- Court: 9th Circuit Court of Appeals Archives
- Area(s) of Law: Criminal Procedure
- Date Filed: 09-09-2013
- Case #: 11-10425; 11-10476
- Judge(s)/Court Below: District Judge Marbley for the Court; Circuit Judges McKeown and Watford
- Full Text Opinion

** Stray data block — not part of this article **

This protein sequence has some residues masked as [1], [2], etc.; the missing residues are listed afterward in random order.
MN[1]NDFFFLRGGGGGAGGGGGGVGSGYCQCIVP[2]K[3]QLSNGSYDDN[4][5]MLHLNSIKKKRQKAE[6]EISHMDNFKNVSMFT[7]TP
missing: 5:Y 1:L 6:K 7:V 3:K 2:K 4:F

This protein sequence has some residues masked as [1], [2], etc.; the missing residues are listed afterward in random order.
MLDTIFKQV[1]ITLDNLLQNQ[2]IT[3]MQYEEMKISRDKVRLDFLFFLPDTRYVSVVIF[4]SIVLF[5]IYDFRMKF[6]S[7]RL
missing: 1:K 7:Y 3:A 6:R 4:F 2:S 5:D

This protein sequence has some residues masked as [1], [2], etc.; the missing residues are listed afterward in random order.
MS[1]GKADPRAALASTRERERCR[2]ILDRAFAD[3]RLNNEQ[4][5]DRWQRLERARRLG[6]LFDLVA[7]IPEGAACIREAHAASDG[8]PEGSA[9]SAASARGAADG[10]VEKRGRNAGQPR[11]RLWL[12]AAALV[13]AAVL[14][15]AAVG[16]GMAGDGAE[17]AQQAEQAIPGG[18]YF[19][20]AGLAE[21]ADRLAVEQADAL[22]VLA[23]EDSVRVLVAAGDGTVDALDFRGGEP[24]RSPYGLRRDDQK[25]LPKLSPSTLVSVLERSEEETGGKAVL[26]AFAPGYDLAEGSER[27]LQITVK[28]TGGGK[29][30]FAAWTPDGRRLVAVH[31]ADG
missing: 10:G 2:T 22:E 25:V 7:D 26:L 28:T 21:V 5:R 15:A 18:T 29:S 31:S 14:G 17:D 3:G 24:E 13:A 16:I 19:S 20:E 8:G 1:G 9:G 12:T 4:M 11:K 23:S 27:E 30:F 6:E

Yuris Bonilla-Guizar (“Bonilla”) and Carlos Armando Calixtro-Bustamante (“Calixtro”), appealed their separate criminal convictions and sentences in a joint trial. Each was convicted of harboring an alien and conspiracy to commit hostage taking. On appeal, the defendants both objected to two district court rulings: (1) permitting a Immigration and Customs Enforcement (“ICE”) case agent to testify as an expert witness, especially without a limiting instruction; and (2) the application of a two-level sentencing enhancement, under U.S.S.G. § 2A4.1(b), for the use of a dangerous weapon. In September 2009, five aliens arranged to cross the border from Mexico into the United States, illegally, with help from smugglers. After crossing, the aliens were driven to a trailer in Arizona. Bonilla then told one alien, named Julio Cesar Lopez-Trujillo (“Lopez”), that he would have to pay $2,300, $800 more than the price Lopez was quoted in Mexico. Lopez called his wife to ask for the money. Calixtro spoke to Lopez’s wife, giving her instructions. According to Lopez, Bonilla and Calixtro were armed. On September 24, 2009, federal agents freed the aliens from the trailer, allegedly recovering two firearms. The government then accidentally destroyed the guns before trial. During the trial, the Government called the ICE special agent who had worked the case to the witness stand to testify as an expert. The Ninth Circuit held that the district court did not abuse its discretion in permitting a case agent to testify as an expert witness, because the testimony had some probative value, and any error was harmless. The panel further held that the district court committed plain error affecting substantial rights by applying the enhancement to defendants’ sentences for use of a dangerous weapon. The panel established that brandishing a firearm is insufficient to warrant such an application under U.S.S.G. § 2A4.1(b)(3).